Sparkling wines are perfect aperitifs, so restorative when sipped outdoors. These wines are also great with cold foods and lighter hot dishes. Try a Cava from Spain (about $8-$13; look for Segura Viudas, Gramona, Elyssia, Freixenet Brut Nature 2004, Paul Chenau, Cordoníu Selección Raventos, Sumarocca, among many others ), or Domaine Ste. Michelle Brut from Washington State ($14), or if you're making some Southwestern-style or TexMex dishes, try Gruet Blanc de Noirs from New Mexico (about $17). My favorites from California are Iron Horse or Roederer Estate Brut, magnificent wine from magnificent vineyards in Green Valley of Sonoma and the Anderson Valley of Mendocino, respectively (both about $20). For something lighter and simpler, go with a Prosecco di Valdobbiadene from Veneto, Italy. (Bortolomiol "Prior" is a current favorite; Mionetto is a reliable producer, as are Zardetto, La Marca, Nino Franco, and Maschio dei Cavalieri; about $10-$17) You really can't go wrong with well-made sparklers, because they cool you down and perk you up.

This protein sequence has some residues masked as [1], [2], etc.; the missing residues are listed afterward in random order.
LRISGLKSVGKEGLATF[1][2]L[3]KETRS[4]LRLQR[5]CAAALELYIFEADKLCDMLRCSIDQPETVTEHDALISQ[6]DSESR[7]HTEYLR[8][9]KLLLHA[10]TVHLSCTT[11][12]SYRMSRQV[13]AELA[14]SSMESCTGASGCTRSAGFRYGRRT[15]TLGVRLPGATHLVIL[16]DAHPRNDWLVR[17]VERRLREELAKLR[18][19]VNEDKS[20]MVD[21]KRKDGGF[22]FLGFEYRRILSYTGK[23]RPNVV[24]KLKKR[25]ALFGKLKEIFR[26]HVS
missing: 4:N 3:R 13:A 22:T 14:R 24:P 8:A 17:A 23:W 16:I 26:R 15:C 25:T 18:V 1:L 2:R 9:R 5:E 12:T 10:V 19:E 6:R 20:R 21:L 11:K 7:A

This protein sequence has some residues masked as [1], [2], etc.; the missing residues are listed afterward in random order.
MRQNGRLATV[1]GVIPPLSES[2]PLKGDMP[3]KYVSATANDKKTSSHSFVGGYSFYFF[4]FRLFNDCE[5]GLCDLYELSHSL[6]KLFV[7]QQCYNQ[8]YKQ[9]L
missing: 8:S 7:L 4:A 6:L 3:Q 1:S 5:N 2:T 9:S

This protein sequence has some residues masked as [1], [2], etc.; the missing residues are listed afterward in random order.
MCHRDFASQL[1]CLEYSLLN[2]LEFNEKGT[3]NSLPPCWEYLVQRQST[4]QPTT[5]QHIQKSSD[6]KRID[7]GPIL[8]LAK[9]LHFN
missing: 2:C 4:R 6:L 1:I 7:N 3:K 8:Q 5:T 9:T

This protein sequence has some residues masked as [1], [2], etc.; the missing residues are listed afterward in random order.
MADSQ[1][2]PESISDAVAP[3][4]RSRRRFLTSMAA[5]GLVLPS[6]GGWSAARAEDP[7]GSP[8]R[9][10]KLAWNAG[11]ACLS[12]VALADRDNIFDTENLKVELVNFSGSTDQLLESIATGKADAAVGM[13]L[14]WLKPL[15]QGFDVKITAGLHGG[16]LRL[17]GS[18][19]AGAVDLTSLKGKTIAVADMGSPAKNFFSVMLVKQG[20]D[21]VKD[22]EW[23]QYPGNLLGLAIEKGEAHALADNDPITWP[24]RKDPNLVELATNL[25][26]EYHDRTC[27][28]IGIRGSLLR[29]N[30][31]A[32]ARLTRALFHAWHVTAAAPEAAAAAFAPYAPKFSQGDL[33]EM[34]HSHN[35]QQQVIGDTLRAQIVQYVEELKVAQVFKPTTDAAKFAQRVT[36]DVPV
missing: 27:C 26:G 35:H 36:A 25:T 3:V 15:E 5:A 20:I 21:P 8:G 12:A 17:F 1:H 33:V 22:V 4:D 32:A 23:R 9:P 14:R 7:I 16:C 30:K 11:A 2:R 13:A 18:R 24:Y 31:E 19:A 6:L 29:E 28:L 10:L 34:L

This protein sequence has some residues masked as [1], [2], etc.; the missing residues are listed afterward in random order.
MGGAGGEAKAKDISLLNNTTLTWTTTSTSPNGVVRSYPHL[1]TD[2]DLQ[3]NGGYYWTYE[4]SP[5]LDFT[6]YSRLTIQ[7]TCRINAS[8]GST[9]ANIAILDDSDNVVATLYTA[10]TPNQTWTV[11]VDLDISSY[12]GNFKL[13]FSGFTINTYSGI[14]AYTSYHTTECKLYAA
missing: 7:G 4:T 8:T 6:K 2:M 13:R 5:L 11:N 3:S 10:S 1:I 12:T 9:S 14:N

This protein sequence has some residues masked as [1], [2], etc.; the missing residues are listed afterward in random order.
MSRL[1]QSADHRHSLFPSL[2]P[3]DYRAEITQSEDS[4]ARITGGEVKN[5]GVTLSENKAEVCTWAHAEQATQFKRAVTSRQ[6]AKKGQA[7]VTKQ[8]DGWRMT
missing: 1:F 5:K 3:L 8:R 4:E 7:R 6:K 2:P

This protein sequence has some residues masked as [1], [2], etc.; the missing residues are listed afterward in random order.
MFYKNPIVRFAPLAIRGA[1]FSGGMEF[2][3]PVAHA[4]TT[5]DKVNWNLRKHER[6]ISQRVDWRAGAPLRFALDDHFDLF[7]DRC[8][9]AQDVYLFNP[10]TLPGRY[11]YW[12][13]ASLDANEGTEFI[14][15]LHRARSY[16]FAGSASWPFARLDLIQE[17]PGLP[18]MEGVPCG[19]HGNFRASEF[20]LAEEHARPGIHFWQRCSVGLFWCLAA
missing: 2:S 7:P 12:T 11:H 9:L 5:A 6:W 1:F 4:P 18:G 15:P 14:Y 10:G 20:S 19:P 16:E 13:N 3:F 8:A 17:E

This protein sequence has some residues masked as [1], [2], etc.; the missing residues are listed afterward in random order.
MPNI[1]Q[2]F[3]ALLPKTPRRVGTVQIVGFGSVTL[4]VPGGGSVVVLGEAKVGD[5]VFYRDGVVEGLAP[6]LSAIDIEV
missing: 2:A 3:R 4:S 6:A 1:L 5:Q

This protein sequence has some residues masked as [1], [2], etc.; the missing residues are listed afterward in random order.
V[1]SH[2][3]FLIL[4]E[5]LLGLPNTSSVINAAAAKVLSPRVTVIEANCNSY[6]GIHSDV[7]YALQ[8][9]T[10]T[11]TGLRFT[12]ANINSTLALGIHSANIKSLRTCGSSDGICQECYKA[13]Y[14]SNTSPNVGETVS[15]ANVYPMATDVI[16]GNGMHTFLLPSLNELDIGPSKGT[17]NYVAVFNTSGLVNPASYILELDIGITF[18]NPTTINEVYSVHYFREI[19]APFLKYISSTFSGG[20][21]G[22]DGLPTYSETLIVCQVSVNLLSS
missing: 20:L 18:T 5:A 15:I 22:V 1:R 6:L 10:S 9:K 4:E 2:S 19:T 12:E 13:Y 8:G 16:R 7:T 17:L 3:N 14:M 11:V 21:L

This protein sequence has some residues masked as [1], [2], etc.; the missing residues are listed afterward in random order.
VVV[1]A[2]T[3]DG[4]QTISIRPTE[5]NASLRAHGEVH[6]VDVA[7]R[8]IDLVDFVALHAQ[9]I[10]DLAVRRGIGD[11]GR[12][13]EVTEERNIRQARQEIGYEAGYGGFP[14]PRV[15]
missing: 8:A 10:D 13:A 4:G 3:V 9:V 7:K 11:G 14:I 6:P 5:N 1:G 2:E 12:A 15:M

The pleasures of summer are many, but fleeting. Before you know it, you'll be shoveling snow, which, to Summerlovers, is cosmic dandruff. But just for now, for these precious few months of warmth and sunshine, let's celebrate our glorious summer season with glorious summer wines.

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Steven Kolpan

Steven Kolpan is Professor and Chair of Wine Studies at The Culinary Institute of America (CIA) in Hyde Park, NY. He is the author of "WineWise," a consumer-friendly guide to the wines of the world